As of 2016, 36.7% of rural households and 70.3% of urban households – 48.4% of households overall – used improved sanitation facility, data from the National Family Health Survey 4, which was conducted between January 2015 and December 2016, shows. A majority, 51.6%, did not.“Programmes must concentrate on behaviour change and promoting latrine use, rather than building latrines,”

Since the focus of Swachh Bharat Mission-Gramin is on behaviour change, the guidelines require that 8% of the funds be allocated for information, education and communication activities. Target, which is not achieved  by the government.

 

Given the progress made so far, the goal is definitely achievable. But achieving ODF is the collective responsibility of the entire nation, not just the government.

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Many have advocated the regulation by arguing that the problem should be tackled at the individual level through de-addiction and counseling, and states should not impose a blanket bans. They promptly write away support for prohibition as a gimmick to woo the women vote bank without bothering to ask why women demand prohibition in the first place.

State government dislike any interference in the assured, ever-increasing sale of liquor partly because of the revenue that it brings, and even more because of the close linkage between liquor and politics. Big politicians in the state either own breweries or are closely linked to one. Licenses are handed out to party karyakartas, many of whom get tickets as well. There are no population norms or area norms to restrict the issue of licenses — tiny hamlets of populations less than 500 persons can land up with four liquor shops and bars. The bottomline — politicians whose political and/or business interests are served through increase in liquor sales would rather use their power to increase such sales rather than think about regulation.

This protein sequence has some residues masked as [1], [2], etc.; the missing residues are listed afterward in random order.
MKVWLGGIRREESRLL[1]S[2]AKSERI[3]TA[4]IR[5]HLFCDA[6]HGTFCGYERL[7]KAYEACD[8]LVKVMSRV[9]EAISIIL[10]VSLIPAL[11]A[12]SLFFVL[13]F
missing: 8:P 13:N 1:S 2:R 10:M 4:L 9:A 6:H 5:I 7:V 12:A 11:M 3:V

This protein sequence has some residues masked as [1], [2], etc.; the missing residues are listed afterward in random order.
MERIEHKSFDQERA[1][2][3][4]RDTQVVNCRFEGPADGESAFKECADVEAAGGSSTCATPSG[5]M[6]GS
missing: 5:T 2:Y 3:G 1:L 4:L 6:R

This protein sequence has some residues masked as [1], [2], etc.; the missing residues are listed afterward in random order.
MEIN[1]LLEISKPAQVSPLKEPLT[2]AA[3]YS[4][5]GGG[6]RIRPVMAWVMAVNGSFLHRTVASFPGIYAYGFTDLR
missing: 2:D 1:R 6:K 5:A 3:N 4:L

In this situation, the very talk of self-care, counseling and de-addiction as alternatives to prohibition ends up depoliticising the issue and directly helps the liquor lobby’s agenda. Regulationists add to the cacophony that asks women and families to “handle” their drunken men and resolve their personal health issues rather than demand any kind of accountability regarding the over-supply of alcohol in their communities.

Regulationists fear that banning good legal liquor will drive people towards the obnoxious illegal hooch. However, as the hooch tragedy of Mumbai which killed more than a hundred people shows, hooch and licensed liquor thrive side by side. In fact, licensed liquor is sold illegally as much as hooch and kills just as many people. The legal/illegal binary is blurred as licensed liquor shops set up well-knit networks to smuggle liquor outside their premises in blatant contravention of the law.

The messy process for closing liquor shops in rural areas goes roughly as follows: First, not less than 25 per cent of total women electorates in the gram sabha have to apply to the district collector to close the shop, against which the district collector seeks a preliminary report from the excise department. If the report is positive, the collector informs the excise department and block-level officials either to conduct a women’s gram sabha where women can show their preference through a show of hands or a secret ballot. The date for the gram sabha is announced 15 days in advance and women have to face violent opposition during this period. The license holder and his henchmen do everything in their power to prevent women from reaching the venue of the gram sabha. Even if the women succeed in getting the required numbers in the gram sabha/ballot and the district collector orders the closure of the shop, the farce of appeals starts almost immediately. The license-holder invariably obtains a a stay order from the excise commissioner or minister and the shop reopens almost as soon as it closes down. Even a failed appeal petition merely means that the shop in that particular village is closed and the license is used to open a shop in another village and the circle starts once more. The very law is structured to ensure that shops do not close, that smuggling is not checked and the supply of liquor is never regulated.

 

Therefore, if the politician-business-criminal triad can come together to protect their vested interests, why should the women not form a vote bank to break this nexus? Liquor is not a moral issue but a political one and therefore, more power to the women of Bihar who have shown the way, and hopefully, more politicians will take the cue from Bihar, such as Tamilnadu.